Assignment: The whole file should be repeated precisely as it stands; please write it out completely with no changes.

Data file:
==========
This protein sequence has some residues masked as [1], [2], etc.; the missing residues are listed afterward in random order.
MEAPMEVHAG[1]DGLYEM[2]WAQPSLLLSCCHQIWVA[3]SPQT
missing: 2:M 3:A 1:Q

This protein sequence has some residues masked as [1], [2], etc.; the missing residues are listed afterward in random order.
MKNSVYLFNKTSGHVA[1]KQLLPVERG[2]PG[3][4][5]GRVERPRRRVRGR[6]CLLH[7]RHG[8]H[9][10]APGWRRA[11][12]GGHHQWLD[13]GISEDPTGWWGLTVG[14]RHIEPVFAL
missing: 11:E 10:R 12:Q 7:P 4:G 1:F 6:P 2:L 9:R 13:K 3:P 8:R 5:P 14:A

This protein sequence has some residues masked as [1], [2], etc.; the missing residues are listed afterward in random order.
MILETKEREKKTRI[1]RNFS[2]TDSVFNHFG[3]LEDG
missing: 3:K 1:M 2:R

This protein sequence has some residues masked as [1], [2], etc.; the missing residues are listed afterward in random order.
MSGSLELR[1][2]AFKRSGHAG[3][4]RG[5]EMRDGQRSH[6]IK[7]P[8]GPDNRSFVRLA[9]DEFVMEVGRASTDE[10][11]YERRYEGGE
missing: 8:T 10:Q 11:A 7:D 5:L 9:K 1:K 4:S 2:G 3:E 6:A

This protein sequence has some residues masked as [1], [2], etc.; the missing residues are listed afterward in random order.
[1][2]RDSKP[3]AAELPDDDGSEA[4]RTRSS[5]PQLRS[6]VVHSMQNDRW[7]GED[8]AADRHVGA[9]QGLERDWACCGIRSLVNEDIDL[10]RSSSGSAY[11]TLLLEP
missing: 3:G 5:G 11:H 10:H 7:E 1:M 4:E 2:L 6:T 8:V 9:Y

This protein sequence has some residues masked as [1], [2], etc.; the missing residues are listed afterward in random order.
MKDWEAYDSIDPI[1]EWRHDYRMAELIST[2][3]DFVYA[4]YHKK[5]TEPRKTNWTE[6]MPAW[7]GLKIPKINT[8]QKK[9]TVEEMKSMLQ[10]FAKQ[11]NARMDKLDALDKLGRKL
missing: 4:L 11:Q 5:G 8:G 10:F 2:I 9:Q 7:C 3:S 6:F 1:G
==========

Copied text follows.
This protein sequence has some residues masked as [1], [2], etc.; the missing residues are listed afterward in random order.
MEAPMEVHAG[1]DGLYEM[2]WAQPSLLLSCCHQIWVA[3]SPQT
missing: 2:M 3:A 1:Q

This protein sequence has some residues masked as [1], [2], etc.; the missing residues are listed afterward in random order.
MKNSVYLFNKTSGHVA[1]KQLLPVERG[2]PG[3][4][5]GRVERPRRRVRGR[6]CLLH[7]RHG[8]H[9][10]APGWRRA[11][12]GGHHQWLD[13]GISEDPTGWWGLTVG[14]RHIEPVFAL
missing: 11:E 10:R 12:Q 7:P 4:G 1:F 6:P 2:L 9:R 13:K 3:P 8:R 5:P 14:A

This protein sequence has some residues masked as [1], [2], etc.; the missing residues are listed afterward in random order.
MILETKEREKKTRI[1]RNFS[2]TDSVFNHFG[3]LEDG
missing: 3:K 1:M 2:R

This protein sequence has some residues masked as [1], [2], etc.; the missing residues are listed afterward in random order.
MSGSLELR[1][2]AFKRSGHAG[3][4]RG[5]EMRDGQRSH[6]IK[7]P[8]GPDNRSFVRLA[9]DEFVMEVGRASTDE[10][11]YERRYEGGE
missing: 8:T 10:Q 11:A 7:D 5:L 9:K 1:K 4:S 2:G 3:E 6:A

This protein sequence has some residues masked as [1], [2], etc.; the missing residues are listed afterward in random order.
[1][2]RDSKP[3]AAELPDDDGSEA[4]RTRSS[5]PQLRS[6]VVHSMQNDRW[7]GED[8]AADRHVGA[9]QGLERDWACCGIRSLVNEDIDL[10]RSSSGSAY[11]TLLLEP
missing: 3:G 5:G 11:H 10:H 7:E 1:M 4:E 2:L 6:T 8:V 9:Y

This protein sequence has some residues masked as [1], [2], etc.; the missing residues are listed afterward in random order.
MKDWEAYDSIDPI[1]EWRHDYRMAELIST[2][3]DFVYA[4]YHKK[5]TEPRKTNWTE[6]MPAW[7]GLKIPKINT[8]QKK[9]TVEEMKSMLQ[10]FAKQ[11]NARMDKLDALDKLGRKL
missing: 4:L 11:Q 5:G 8:G 10:F 2:I 9:Q 7:C 3:S 6:F 1:G